On the Right Path: Interview with Rogue's Jarod Joseph

By , Contributor

Kyla Hemmelgarn

Actor Jarod Joseph

It was just three years ago that actor Jarod Joseph made his professional debut in the big screen adventure Percy Jackson & the Olympians: The Lightning Thief. While his role might not have been an especially big one, the actual experience is one that he vividly remembers to this day.

“I’d performed in acting class and appeared in a play or two, but this was my first time doing anything on a big budget scale,” says Joseph. “I mean, Uma Thurman [Medusa] was on set along with several other very familiar faces. I was just amazed at the energy on set, and when it came time to do my scene, I thought I was the biggest star in the world. I was like, ‘Yeah, this is my time. I’m here playing with the big boys.’

“Realistically, that sense of naiveté is something I’ll never get back, but it was a terrific reminder that this [acting] was what I was going to do with my life, and it felt great. Everybody searches for a job that they’re not going to hate, but to find a job that you don’t want to leave is, I think, the ideal situation.”

That feeling of enthusiasm about his profession has remained with the actor since his first day of work on the Percy Jackson set. Since then, Joseph has had the opportunity in a relatively short space of time to portray a host of different characters in several made-for-TV movies and TV series. Currently, he can be seen playing Oakland, California rookie police detective Nicholas Fleming in DirecTV’s Rogue. Like the aforementioned film, the actor’s first day of work on this series is equally memorable to him.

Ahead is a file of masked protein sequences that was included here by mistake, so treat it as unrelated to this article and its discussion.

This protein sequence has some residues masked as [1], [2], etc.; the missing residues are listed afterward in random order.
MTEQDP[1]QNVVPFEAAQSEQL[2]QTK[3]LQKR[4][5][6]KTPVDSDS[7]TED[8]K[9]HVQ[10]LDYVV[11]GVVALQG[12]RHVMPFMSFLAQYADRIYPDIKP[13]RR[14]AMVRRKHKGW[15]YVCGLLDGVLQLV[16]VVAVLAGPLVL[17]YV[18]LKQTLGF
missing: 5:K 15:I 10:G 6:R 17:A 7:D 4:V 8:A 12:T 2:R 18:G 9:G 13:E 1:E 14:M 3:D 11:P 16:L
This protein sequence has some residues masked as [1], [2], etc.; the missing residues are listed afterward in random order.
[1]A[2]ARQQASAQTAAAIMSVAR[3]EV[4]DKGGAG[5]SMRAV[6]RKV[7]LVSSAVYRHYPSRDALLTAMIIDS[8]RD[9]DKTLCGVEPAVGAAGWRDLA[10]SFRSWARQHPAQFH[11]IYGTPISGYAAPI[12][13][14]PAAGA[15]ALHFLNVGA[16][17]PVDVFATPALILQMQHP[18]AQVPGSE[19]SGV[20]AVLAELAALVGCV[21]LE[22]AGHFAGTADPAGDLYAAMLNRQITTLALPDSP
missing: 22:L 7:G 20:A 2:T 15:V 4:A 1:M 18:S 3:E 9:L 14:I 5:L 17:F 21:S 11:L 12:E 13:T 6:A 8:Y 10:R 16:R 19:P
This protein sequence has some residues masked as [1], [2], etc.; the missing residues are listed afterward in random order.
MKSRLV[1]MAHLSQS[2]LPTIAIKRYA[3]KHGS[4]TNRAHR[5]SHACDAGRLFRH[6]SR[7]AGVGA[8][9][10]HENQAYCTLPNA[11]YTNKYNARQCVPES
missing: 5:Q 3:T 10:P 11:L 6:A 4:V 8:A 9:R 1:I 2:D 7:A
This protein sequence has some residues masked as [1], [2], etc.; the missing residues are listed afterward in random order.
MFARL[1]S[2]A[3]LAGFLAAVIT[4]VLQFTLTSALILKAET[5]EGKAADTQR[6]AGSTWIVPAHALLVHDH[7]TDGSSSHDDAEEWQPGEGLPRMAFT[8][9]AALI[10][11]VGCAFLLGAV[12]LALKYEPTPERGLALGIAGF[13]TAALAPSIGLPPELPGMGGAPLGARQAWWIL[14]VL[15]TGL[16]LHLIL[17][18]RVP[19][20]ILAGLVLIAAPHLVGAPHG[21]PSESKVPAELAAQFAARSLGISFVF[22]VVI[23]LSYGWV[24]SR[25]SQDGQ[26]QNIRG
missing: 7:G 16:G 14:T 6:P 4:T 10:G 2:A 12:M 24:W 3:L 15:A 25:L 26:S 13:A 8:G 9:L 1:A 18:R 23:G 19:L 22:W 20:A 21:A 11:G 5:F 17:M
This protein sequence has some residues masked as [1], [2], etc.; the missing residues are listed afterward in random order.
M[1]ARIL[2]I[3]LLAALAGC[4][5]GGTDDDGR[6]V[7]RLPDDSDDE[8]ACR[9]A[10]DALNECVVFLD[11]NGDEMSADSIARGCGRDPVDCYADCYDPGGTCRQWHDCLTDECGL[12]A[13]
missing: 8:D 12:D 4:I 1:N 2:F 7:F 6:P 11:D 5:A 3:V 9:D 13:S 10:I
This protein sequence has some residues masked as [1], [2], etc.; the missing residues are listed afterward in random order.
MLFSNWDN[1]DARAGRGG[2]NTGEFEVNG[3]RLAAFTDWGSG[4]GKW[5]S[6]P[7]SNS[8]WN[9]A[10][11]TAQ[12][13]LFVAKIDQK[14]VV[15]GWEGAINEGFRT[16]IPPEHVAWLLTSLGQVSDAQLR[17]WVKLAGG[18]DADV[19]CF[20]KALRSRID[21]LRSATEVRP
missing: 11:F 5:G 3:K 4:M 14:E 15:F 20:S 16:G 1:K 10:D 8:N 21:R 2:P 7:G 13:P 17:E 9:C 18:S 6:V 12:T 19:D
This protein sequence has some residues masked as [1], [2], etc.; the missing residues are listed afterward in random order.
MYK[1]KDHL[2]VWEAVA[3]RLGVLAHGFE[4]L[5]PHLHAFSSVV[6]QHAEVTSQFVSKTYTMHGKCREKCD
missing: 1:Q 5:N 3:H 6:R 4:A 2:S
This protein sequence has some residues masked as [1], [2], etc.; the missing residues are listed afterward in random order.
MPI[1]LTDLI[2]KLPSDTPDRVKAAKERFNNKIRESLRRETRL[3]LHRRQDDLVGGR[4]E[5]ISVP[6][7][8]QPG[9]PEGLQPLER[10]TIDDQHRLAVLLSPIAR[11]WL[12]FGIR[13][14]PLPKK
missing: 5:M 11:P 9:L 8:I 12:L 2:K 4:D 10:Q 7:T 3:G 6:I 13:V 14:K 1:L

“I was so nervous,” he recalls with a laugh. “It was my first time as a series regular, and my first day on the job was actually a week-and-a-half after most of the cast and crew had already begun working together. There was an established dynamic and rapport that I wasn’t privy to, so I was a little worried about blending in with everyone and doing my thing. To be honest with you, it was a pretty scary day for me because I hadn’t had many discussions with the producers and writers about the direction of my character. So I just tried a bunch of different things and we ended up deciding on one specific direction to take Nick in. I then stuck to that path for the rest of the [season one] episodes.

“Nick Hamm [executive producer/show runner] is a brilliant dude. He and Matthew Parkhill [series creator/head writer/executive producer] knew exactly what they wanted with my character, but there was also room to grow as well as breathe within the role. On my first day, Nick took me aside and said, ‘If you’re thinking it, the camera is going to see it.’ That’s something I generally take with me to each job, but, again, it was a good reminder. From that point on, I created the Fleming character on a lot of understated acting and low-key performance, I guess you would call it, but that was because Nick was very precise with what we were doing and gave me excellent direction.”